Last year almost everything Tiger Global touched turned to dust, with Chase Coleman’s hedge fund racking up one of the biggest dollar losses in the industry’s history. But there was one spud-shaped bright light.
Last year we noted a weird new position in Tiger’s portfolio of once-hot private companies, bombed-out technology stocks and de-growthing growth stocks: 179,784 shares in Lamb Weston — one of the world’s biggest producers of frozen potato products (it ships 80mn portions of french fries a day).
It turns out that the potato punt was well-timed. Lamb Weston’s shares are up 37 per cent since the end of the second quarter of 2022, when Tiger’s stake was first disclosed. It has jumped almost 10 per cent just this year.
Unfortunately for Tiger, its $13.9mn position was far too small to ameliorate the pain elsewhere (the flagship hedge fund lost 56 per cent in 2022, according to the WSJ).
The hedge fund’s 13F filing for the third quarter of 2022 indicates that Tiger didn’t add to the position then at least, and it will be some time before we see a year-end snapshot.
Lamb Weston’s performance is interesting though. Roaring potato prices doesn’t seem to have hurt the company, nor weaker demand for frozen fries from US restaurants (footfall remains below the pre-pandemic level): Lamb Weston reported impressive earnings and improved guidance earlier this month.
Crucially, it seems the company has been able to pass on its own cost pressures to customers. Here’s Lamb Weston’s CEO Thomas Werner talking to analysts on an earnings call on Jan 5.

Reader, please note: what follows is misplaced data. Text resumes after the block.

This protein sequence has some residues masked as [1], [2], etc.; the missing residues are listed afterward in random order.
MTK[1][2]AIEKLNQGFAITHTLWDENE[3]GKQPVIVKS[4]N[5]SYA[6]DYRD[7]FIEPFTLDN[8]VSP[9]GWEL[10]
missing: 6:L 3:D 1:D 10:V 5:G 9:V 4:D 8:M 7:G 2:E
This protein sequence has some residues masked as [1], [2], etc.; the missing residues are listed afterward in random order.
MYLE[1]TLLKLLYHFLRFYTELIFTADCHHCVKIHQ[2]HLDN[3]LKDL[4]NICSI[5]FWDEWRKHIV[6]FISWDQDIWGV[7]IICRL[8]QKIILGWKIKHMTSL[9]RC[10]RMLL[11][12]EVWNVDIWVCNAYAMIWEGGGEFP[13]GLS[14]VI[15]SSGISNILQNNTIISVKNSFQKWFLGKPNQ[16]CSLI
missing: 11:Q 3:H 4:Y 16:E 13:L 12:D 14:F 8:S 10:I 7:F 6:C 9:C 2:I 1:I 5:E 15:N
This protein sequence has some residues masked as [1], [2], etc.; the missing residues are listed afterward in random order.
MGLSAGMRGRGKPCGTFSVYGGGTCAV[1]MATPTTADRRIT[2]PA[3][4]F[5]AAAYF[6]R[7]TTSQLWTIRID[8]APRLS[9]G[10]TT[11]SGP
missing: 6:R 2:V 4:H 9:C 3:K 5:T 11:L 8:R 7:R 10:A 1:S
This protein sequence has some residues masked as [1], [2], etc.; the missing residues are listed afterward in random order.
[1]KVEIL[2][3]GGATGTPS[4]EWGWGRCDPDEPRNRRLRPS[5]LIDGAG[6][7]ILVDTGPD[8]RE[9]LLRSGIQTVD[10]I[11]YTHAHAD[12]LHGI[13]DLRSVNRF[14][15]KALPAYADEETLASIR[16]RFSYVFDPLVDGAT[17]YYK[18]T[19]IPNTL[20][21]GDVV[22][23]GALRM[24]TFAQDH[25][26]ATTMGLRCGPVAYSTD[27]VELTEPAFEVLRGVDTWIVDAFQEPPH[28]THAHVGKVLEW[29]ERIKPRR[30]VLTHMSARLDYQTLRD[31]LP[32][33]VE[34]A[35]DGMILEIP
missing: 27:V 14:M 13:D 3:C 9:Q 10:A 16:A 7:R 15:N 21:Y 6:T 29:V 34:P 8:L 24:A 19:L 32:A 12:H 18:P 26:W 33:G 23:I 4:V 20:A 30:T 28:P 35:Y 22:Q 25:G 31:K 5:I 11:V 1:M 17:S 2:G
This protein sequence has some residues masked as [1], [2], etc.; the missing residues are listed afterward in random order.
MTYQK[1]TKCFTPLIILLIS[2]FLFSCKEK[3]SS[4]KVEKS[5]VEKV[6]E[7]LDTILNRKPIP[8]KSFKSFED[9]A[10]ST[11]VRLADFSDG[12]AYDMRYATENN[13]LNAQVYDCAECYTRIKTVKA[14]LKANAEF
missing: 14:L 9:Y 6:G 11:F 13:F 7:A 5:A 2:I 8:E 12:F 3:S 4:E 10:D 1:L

. . . We expect the impacts of ongoing commodity shortages, the onboarding of recently hired production team members and adjustments to optimize business mix to continue to pressure volume performance, and our ability to meet customer demand through the remainder of fiscal 2023 and until our capacity investments in China, Idaho and Argentina become available over the next couple of years.
. . . With respect to pricing, we continue to drive pricing actions across our portfolio to counter input cost inflation. The environment remains generally favorable as a result of the solid category demand that I just described, coupled with constrained industry supply. Our Global segment led the way in the quarter with strong pricing through a combination of inflation-driven price escalators, new pricing structures for customer contract renewals, working with certain customers to accelerate pricing actions for contracts up for renewal in the coming years and improvements in customer mix.
“Sizzling fries”, as FTAV’s new favourite publication Potato News Today commented. Shame it is too little, too late for Tiger.